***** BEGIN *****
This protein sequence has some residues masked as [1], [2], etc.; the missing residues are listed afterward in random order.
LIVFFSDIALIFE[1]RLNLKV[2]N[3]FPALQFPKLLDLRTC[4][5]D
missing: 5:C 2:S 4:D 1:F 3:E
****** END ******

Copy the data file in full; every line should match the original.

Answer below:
This protein sequence has some residues masked as [1], [2], etc.; the missing residues are listed afterward in random order.
LIVFFSDIALIFE[1]RLNLKV[2]N[3]FPALQFPKLLDLRTC[4][5]D
missing: 5:C 2:S 4:D 1:F 3:E